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Can vegetation optical depth reflect changes in leaf water potential during soil moisture dry-down events?
- Zhang, Yao, Zhou, Sha, Gentine, Pierre, Xiao, Xiangming
- Remote sensing of environment 2019 v.234 pp. 111451
- aboveground biomass, artificial intelligence, diurnal variation, drought, ecosystems, leaf water potential, leaves, linear models, normalized difference vegetation index, radiative transfer, remote sensing, rhizosphere, satellites, soil water, soil water potential, variance, vegetation, water content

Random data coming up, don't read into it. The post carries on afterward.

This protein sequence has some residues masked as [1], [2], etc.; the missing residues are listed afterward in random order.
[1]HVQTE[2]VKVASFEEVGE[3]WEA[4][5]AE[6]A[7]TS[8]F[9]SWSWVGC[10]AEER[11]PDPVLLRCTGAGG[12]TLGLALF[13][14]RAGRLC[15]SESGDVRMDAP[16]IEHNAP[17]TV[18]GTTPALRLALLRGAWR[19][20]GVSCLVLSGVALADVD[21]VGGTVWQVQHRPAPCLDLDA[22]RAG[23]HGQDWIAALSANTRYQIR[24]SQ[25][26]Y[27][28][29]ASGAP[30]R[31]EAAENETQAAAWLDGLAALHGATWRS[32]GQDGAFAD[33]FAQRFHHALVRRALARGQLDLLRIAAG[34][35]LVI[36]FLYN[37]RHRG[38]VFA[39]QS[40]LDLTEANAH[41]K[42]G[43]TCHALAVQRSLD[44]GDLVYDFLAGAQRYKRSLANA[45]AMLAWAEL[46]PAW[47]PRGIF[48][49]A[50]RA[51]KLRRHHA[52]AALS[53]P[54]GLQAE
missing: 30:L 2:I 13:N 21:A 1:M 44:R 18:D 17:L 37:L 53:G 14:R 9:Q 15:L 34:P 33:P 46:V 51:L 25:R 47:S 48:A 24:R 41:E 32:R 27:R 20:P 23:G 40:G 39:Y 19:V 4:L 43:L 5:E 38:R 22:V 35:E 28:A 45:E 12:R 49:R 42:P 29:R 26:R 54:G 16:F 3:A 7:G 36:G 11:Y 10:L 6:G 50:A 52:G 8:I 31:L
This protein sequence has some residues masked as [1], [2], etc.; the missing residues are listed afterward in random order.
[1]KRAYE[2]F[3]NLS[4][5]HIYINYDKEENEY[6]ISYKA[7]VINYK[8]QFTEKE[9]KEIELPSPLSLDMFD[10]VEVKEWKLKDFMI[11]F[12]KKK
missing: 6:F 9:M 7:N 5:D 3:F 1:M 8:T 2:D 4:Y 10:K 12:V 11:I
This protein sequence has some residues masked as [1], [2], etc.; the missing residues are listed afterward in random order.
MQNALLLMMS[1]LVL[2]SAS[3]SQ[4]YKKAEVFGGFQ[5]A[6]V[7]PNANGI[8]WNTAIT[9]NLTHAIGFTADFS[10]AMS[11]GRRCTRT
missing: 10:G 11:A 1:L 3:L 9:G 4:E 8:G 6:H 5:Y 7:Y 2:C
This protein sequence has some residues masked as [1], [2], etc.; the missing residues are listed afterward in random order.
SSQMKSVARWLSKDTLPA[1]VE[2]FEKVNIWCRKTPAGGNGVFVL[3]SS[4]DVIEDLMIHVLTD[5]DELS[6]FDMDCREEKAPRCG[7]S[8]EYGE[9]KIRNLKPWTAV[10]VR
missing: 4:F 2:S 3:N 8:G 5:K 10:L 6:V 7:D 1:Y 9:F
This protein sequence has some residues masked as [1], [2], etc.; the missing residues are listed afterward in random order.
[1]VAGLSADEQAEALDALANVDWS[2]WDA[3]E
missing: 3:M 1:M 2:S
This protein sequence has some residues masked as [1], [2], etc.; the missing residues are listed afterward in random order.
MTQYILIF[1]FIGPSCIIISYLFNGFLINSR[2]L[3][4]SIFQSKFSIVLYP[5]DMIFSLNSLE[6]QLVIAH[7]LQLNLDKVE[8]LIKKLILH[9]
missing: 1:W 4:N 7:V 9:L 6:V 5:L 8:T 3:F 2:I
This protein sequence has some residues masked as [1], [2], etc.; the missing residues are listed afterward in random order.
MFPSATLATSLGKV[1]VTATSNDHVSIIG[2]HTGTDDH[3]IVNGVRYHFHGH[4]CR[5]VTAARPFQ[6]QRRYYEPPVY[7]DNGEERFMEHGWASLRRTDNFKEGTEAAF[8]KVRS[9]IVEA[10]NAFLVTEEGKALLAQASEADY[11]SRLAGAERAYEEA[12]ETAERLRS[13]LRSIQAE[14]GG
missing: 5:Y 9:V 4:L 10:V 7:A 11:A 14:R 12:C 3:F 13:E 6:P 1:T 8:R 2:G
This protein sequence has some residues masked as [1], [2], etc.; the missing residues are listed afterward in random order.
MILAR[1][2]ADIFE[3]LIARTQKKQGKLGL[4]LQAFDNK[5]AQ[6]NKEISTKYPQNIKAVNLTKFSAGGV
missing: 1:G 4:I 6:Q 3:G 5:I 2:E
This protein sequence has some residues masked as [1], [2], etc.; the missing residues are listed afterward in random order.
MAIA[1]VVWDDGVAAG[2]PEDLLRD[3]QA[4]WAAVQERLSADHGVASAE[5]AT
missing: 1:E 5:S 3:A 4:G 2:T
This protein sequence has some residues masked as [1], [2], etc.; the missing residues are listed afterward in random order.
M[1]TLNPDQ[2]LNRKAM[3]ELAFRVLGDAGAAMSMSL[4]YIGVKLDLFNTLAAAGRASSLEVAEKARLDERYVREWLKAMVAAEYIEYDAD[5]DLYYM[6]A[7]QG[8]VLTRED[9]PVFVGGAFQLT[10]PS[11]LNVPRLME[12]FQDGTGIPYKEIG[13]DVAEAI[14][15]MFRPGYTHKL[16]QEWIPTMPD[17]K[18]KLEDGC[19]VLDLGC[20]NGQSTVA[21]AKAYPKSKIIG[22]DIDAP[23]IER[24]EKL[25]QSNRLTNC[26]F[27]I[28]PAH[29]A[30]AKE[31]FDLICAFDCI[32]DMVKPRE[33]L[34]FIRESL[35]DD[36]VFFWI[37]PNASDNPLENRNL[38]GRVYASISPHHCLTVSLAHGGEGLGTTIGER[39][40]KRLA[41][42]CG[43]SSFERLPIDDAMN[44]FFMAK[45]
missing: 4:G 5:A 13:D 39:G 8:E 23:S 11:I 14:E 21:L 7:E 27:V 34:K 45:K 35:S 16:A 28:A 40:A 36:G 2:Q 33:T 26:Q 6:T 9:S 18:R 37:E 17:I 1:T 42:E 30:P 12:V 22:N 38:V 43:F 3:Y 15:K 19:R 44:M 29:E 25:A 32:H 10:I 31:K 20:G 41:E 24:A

- Plant water use strategy is one of the key factors to predict drought impact on vegetation and land-atmosphere fluxes. Vegetation optical depth (VOD) based on microwave radiative transfer inversion has recently been used to assess plant water use strategy. However, VOD is sensitive to both total aboveground biomass (AGB) and leaf water content, with only the latter being a proxy of leaf water potential whose diurnal variation can be used to characterize vegetation iso/anisohydricity. In this study, by using a network of soil water measurements (used as a proxy for predawn leaf water potential), satellite retrieved normalized difference vegetation index (NDVI, as a proxy for AGB), and two satellite VOD products from the Advanced Microwave Scanning Radiometer-Earth Observing System (AMSR-E) sensor, we compare three linear models and one machine learning model to investigate to what extent can VOD be used to represent leaf water potential changes during soil moisture dry-down periods. Linear models with both NDVI and leaf water potential, on average, can explain 33% and 51% of VOD variations of each product respectively. Models using only NDVI explain 27% and 46% of the VOD variance, compared to less than 10% by models using leaf water potential only. With the NDVI and leaf water potential (full) model, leaf water potential contributes around 17% of the VOD variance, which is smaller than NDVI (33%). The machine learning model has overall better performance than the linear models, and also highlight the dominant contribution of AGB to VOD signals. After the AGB contribution to VOD is eliminated by normalizing daytime VOD with nighttime VOD, the residuals carry the information of diurnal variations of leaf water potential and calculations from both VOD datasets are consistent with each other (r = 0.42±0.17, P < 0.01 for 88 out of 94 sites). The response of VODdaytimeVODnighttime to soil water potential can also be used as a new metric for ecosystem iso/anisohydricity. Our study demonstrates that a large proportion of variations in VOD are caused by AGB for temperate ecosystems, and higher accuracy VOD products with additional root-zone soil water potential are needed for ecosystem iso/anisohydricity estimations.